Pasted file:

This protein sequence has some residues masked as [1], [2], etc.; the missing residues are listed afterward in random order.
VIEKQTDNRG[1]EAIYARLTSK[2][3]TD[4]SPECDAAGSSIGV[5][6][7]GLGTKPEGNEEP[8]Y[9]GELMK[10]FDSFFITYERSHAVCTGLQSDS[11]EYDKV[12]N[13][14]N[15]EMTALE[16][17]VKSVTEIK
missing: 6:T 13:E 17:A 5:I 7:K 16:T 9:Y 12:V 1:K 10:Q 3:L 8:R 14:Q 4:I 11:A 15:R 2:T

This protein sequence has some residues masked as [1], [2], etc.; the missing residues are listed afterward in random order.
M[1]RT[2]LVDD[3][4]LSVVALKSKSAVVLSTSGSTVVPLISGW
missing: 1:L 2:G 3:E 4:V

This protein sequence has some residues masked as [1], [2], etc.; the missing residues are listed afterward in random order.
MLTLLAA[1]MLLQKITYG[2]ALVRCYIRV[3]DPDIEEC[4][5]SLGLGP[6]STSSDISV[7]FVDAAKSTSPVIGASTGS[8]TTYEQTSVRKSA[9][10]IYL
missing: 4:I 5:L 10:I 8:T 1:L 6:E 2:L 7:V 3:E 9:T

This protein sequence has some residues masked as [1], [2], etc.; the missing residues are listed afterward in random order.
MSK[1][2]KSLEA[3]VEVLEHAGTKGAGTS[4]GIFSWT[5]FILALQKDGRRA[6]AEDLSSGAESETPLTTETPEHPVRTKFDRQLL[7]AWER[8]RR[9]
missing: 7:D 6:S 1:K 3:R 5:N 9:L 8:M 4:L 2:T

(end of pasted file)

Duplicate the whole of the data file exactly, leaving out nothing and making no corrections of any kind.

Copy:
This protein sequence has some residues masked as [1], [2], etc.; the missing residues are listed afterward in random order.
VIEKQTDNRG[1]EAIYARLTSK[2][3]TD[4]SPECDAAGSSIGV[5][6][7]GLGTKPEGNEEP[8]Y[9]GELMK[10]FDSFFITYERSHAVCTGLQSDS[11]EYDKV[12]N[13][14]N[15]EMTALE[16][17]VKSVTEIK
missing: 6:T 13:E 17:A 5:I 7:K 16:T 9:Y 12:V 1:K 10:Q 3:L 8:R 14:Q 4:I 11:A 15:R 2:T

This protein sequence has some residues masked as [1], [2], etc.; the missing residues are listed afterward in random order.
M[1]RT[2]LVDD[3][4]LSVVALKSKSAVVLSTSGSTVVPLISGW
missing: 1:L 2:G 3:E 4:V

This protein sequence has some residues masked as [1], [2], etc.; the missing residues are listed afterward in random order.
MLTLLAA[1]MLLQKITYG[2]ALVRCYIRV[3]DPDIEEC[4][5]SLGLGP[6]STSSDISV[7]FVDAAKSTSPVIGASTGS[8]TTYEQTSVRKSA[9][10]IYL
missing: 4:I 5:L 10:I 8:T 1:L 6:E 2:L 7:V 3:E 9:T

This protein sequence has some residues masked as [1], [2], etc.; the missing residues are listed afterward in random order.
MSK[1][2]KSLEA[3]VEVLEHAGTKGAGTS[4]GIFSWT[5]FILALQKDGRRA[6]AEDLSSGAESETPLTTETPEHPVRTKFDRQLL[7]AWER[8]RR[9]
missing: 7:D 6:S 1:K 3:R 5:N 9:L 8:M 4:L 2:T